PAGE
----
10. Geographically, the sources of the fossil fuels are rural. Technically, however, the production of these fuels is industrial and urban. The facts and integrities of local life and the principle of community are considered as little as possible, for to consider them would not be quickly profitable. Fossil fuels have always been produced at the expense of local ecosystems and of local human communities. The fossil-fuel economy is the industrial economypar excellence, and it assigns no value to local life, natural or human.
11. When the industrial principles exemplified in fossil-fuel production are applied to field and forest, the results are identical--local life, both natural and human, is destroyed.
12. Industrial procedures have been imposed on the countryside pretty much to the extent that country people have been seduced or forced into dependence on the industrial economy. By encouraging this dependence, corporations have inreased their ability to rob the people of their property and their labor. The result is that a very small number of people now own all the usable property in the country, and workers are increasingly the hostages of their employers.
13. Our present "leaders"--the people of wealth and power--do not know what it means to take a place seriously--to think it worthy, for its own sake, of love and study and careful work. They cannot take any place seriously because they must be ready at any moment, by the terms of power and wealth in the modern world, to destroy any place.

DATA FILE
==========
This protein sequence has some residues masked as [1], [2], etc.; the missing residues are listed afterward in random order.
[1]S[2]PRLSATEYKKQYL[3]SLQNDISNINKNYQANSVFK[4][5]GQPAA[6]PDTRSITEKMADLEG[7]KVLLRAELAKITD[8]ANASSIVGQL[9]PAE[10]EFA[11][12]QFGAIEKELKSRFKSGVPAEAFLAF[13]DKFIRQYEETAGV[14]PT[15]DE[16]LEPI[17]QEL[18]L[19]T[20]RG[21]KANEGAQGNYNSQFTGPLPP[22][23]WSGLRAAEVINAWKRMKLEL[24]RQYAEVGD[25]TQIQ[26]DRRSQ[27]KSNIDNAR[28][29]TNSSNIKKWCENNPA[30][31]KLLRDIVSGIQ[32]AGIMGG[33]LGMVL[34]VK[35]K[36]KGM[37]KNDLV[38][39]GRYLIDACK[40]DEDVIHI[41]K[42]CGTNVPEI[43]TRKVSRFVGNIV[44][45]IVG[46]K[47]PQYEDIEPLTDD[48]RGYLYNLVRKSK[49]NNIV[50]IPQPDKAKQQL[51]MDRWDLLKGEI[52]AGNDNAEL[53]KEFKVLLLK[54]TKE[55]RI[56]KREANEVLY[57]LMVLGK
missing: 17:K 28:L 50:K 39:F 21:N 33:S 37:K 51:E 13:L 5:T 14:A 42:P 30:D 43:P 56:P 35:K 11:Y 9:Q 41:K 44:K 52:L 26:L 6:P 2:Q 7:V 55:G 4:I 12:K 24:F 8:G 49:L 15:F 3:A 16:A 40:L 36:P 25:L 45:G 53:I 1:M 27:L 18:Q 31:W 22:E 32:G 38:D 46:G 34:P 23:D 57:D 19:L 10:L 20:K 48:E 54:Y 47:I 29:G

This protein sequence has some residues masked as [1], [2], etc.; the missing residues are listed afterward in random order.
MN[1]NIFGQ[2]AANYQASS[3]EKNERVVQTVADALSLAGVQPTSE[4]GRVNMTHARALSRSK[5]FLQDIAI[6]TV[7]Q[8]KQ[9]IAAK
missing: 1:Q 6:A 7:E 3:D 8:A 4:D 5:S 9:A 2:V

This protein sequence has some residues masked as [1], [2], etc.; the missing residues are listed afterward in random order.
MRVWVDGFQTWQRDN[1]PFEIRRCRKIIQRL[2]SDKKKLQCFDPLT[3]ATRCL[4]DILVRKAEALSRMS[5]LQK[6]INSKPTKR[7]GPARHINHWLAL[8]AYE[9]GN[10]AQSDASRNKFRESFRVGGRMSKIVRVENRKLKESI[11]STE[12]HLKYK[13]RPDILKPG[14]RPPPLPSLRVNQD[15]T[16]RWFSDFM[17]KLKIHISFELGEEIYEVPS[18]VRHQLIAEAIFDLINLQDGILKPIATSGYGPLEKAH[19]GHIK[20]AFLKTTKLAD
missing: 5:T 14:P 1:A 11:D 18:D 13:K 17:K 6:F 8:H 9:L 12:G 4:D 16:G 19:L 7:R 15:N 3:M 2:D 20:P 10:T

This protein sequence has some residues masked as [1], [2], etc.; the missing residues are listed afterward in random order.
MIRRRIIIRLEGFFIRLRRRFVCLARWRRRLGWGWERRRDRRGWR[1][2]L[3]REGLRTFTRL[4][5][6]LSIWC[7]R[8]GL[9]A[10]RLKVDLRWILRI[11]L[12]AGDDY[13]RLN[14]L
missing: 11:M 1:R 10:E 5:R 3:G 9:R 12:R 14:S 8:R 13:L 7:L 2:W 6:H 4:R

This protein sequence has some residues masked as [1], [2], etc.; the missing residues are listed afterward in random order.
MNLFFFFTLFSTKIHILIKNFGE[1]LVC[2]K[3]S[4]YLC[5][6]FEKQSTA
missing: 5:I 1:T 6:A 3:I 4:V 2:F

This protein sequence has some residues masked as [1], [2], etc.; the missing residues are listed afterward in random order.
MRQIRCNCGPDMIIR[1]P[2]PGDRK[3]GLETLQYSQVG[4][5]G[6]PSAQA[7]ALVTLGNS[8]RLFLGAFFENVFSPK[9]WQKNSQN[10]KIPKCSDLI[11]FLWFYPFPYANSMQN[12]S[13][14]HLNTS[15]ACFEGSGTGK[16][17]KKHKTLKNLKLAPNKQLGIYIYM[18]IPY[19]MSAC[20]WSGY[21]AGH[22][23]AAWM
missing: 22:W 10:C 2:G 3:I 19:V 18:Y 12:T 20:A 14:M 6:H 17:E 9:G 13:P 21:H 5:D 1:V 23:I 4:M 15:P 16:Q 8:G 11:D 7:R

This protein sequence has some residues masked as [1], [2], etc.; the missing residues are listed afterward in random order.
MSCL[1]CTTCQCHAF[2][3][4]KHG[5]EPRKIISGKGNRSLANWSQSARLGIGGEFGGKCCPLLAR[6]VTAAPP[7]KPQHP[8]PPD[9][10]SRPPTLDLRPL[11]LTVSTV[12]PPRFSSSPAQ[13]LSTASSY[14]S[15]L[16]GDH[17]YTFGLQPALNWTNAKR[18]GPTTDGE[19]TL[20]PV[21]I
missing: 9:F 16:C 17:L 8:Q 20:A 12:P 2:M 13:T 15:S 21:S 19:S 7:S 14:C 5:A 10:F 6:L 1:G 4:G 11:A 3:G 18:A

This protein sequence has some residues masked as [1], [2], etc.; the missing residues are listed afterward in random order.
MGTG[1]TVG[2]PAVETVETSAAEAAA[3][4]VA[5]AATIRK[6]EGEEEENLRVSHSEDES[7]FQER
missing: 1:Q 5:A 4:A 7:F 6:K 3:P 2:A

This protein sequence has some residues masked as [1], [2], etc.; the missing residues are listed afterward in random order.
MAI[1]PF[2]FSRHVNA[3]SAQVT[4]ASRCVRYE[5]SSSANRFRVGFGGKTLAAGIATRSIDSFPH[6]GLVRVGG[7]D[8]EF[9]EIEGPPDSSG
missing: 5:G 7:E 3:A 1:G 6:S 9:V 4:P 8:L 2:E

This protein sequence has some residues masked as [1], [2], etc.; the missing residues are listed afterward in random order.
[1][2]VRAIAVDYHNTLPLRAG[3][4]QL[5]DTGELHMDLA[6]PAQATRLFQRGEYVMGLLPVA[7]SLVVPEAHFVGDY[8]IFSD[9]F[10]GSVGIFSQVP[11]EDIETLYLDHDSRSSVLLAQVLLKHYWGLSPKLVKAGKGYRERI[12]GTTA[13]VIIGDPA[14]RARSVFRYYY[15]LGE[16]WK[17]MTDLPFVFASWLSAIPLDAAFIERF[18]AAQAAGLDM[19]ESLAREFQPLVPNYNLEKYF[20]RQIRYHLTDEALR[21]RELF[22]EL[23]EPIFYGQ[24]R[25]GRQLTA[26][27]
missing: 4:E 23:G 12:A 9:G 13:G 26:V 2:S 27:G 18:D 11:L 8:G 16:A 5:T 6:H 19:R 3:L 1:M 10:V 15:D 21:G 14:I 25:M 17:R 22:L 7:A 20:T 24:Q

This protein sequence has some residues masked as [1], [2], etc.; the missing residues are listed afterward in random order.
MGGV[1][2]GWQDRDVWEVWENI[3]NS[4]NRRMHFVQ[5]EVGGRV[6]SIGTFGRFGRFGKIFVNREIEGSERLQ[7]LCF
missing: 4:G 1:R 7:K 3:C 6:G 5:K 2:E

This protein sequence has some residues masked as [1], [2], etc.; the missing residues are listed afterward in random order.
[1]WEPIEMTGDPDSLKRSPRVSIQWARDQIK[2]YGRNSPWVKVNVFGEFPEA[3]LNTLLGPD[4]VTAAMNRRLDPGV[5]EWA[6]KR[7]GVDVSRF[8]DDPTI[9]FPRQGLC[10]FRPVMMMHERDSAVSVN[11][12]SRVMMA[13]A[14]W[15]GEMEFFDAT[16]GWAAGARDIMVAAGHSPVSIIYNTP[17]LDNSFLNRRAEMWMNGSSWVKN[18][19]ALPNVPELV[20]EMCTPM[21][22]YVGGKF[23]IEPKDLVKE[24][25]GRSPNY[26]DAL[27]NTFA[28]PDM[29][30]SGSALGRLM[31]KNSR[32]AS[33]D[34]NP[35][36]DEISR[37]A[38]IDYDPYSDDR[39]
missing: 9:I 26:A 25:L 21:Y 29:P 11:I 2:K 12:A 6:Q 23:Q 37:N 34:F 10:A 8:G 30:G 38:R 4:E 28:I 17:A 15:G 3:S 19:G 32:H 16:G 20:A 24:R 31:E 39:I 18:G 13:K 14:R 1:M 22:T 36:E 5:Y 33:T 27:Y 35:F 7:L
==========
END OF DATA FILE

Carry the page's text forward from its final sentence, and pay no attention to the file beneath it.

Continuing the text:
14. Ecological good sense will be opposed by all teh most powerful economic entities of our time, because ecological good sense requires the reduction or replacemenet of those entities. If ecological good sense is to prevail, it can do so only through the work and the will of the people and of the local communities.
15. For this task, our currently prevailing assumptions about knowledge, information, education, money, and political will are inadequate. All the institutions with which I am familiar have adopted the organizational patterns and the quantitative measures of the industrial corporations. Both sides of the ecological debate, perhaps as a consequence, are alarmingly abstract.
16. But abstraction, of course, is what is wrong. The evil of the industrial economy (capitalist or communist) is the abstractness inherent in its procedures--its inability to distinguish one place or person or creature from another. William Blake saw this two hundred years ago. Anyone can see it now in the application of almost any of our common industrial tools and weapons.
17. Abstraction is the enemy wherever it is found. The abstractions of sustainability can ruin the world just as surely as the abstractions of industrial economics. Local life may be as much endangered by those who would "save the planet" as by those who would "conquer the world." or "saving the planet" calls for abstract purposes and central powers that cannot known--and thus will destroy--the integrity of local nature and local community.
18. In order to make ecological good sense fo rthe planet, you must make ecological good sense locally. You can't act locally by thinking globally.
to be continued...